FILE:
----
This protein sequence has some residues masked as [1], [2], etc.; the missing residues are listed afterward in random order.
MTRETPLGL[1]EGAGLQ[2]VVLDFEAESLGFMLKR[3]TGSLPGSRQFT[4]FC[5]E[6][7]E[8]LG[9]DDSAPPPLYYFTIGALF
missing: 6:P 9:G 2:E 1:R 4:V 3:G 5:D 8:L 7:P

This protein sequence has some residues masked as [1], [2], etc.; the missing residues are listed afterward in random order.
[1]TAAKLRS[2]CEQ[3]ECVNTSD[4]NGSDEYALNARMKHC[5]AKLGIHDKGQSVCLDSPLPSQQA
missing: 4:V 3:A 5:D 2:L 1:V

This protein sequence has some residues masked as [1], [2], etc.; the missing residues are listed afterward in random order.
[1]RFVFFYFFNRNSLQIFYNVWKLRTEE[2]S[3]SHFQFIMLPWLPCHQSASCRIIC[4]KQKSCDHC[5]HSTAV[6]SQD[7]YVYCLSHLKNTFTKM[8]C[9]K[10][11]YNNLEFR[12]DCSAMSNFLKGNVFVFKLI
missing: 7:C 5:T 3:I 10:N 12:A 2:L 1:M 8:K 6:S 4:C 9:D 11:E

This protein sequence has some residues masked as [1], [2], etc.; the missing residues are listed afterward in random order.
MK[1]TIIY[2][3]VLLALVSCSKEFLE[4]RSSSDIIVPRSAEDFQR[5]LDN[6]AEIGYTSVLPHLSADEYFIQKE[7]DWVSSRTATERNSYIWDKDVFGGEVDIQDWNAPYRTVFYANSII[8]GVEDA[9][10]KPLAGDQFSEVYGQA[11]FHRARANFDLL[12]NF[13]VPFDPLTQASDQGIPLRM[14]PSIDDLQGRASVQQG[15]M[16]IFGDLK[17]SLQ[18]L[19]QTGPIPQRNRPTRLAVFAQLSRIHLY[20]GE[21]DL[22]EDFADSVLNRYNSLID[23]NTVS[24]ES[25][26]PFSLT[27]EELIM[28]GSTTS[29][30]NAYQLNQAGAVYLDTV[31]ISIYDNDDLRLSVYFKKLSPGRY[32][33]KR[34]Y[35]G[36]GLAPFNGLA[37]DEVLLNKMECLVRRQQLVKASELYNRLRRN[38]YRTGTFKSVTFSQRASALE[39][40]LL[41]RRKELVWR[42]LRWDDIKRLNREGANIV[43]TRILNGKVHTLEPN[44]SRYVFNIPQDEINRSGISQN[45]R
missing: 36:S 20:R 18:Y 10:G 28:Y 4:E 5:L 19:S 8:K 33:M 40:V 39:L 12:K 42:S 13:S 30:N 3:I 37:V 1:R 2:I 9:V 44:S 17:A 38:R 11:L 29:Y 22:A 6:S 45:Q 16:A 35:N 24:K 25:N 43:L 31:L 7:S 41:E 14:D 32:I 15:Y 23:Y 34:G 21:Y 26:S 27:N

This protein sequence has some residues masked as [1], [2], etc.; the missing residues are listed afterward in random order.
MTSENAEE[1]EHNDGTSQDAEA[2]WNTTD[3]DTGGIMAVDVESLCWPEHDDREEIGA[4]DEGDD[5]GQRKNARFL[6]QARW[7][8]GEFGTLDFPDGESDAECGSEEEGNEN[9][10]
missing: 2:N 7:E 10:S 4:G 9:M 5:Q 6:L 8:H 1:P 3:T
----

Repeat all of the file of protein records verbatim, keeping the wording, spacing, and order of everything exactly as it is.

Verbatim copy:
This protein sequence has some residues masked as [1], [2], etc.; the missing residues are listed afterward in random order.
MTRETPLGL[1]EGAGLQ[2]VVLDFEAESLGFMLKR[3]TGSLPGSRQFT[4]FC[5]E[6][7]E[8]LG[9]DDSAPPPLYYFTIGALF
missing: 6:P 9:G 2:E 1:R 4:V 3:G 5:D 8:L 7:P

This protein sequence has some residues masked as [1], [2], etc.; the missing residues are listed afterward in random order.
[1]TAAKLRS[2]CEQ[3]ECVNTSD[4]NGSDEYALNARMKHC[5]AKLGIHDKGQSVCLDSPLPSQQA
missing: 4:V 3:A 5:D 2:L 1:V

This protein sequence has some residues masked as [1], [2], etc.; the missing residues are listed afterward in random order.
[1]RFVFFYFFNRNSLQIFYNVWKLRTEE[2]S[3]SHFQFIMLPWLPCHQSASCRIIC[4]KQKSCDHC[5]HSTAV[6]SQD[7]YVYCLSHLKNTFTKM[8]C[9]K[10][11]YNNLEFR[12]DCSAMSNFLKGNVFVFKLI
missing: 7:C 5:T 3:I 10:N 12:A 2:L 1:M 8:K 6:S 4:C 9:D 11:E

This protein sequence has some residues masked as [1], [2], etc.; the missing residues are listed afterward in random order.
MK[1]TIIY[2][3]VLLALVSCSKEFLE[4]RSSSDIIVPRSAEDFQR[5]LDN[6]AEIGYTSVLPHLSADEYFIQKE[7]DWVSSRTATERNSYIWDKDVFGGEVDIQDWNAPYRTVFYANSII[8]GVEDA[9][10]KPLAGDQFSEVYGQA[11]FHRARANFDLL[12]NF[13]VPFDPLTQASDQGIPLRM[14]PSIDDLQGRASVQQG[15]M[16]IFGDLK[17]SLQ[18]L[19]QTGPIPQRNRPTRLAVFAQLSRIHLY[20]GE[21]DL[22]EDFADSVLNRYNSLID[23]NTVS[24]ES[25][26]PFSLT[27]EELIM[28]GSTTS[29][30]NAYQLNQAGAVYLDTV[31]ISIYDNDDLRLSVYFKKLSPGRY[32][33]KR[34]Y[35]G[36]GLAPFNGLA[37]DEVLLNKMECLVRRQQLVKASELYNRLRRN[38]YRTGTFKSVTFSQRASALE[39][40]LL[41]RRKELVWR[42]LRWDDIKRLNREGANIV[43]TRILNGKVHTLEPN[44]SRYVFNIPQDEINRSGISQN[45]R
missing: 36:S 20:R 18:Y 10:G 28:Y 4:E 5:L 19:S 8:K 33:M 40:V 39:L 12:K 42:S 13:S 30:N 3:I 37:V 1:R 2:I 9:V 44:S 17:A 38:R 11:L 29:Y 22:A 6:S 45:Q 16:A 35:N 24:K 25:N 43:L 31:L 7:S 41:E 14:D 32:I 15:Y 23:Y 34:G 21:Y 26:S 27:N

This protein sequence has some residues masked as [1], [2], etc.; the missing residues are listed afterward in random order.
MTSENAEE[1]EHNDGTSQDAEA[2]WNTTD[3]DTGGIMAVDVESLCWPEHDDREEIGA[4]DEGDD[5]GQRKNARFL[6]QARW[7][8]GEFGTLDFPDGESDAECGSEEEGNEN[9][10]
missing: 2:N 7:E 10:S 4:G 9:M 5:Q 6:L 8:H 1:P 3:T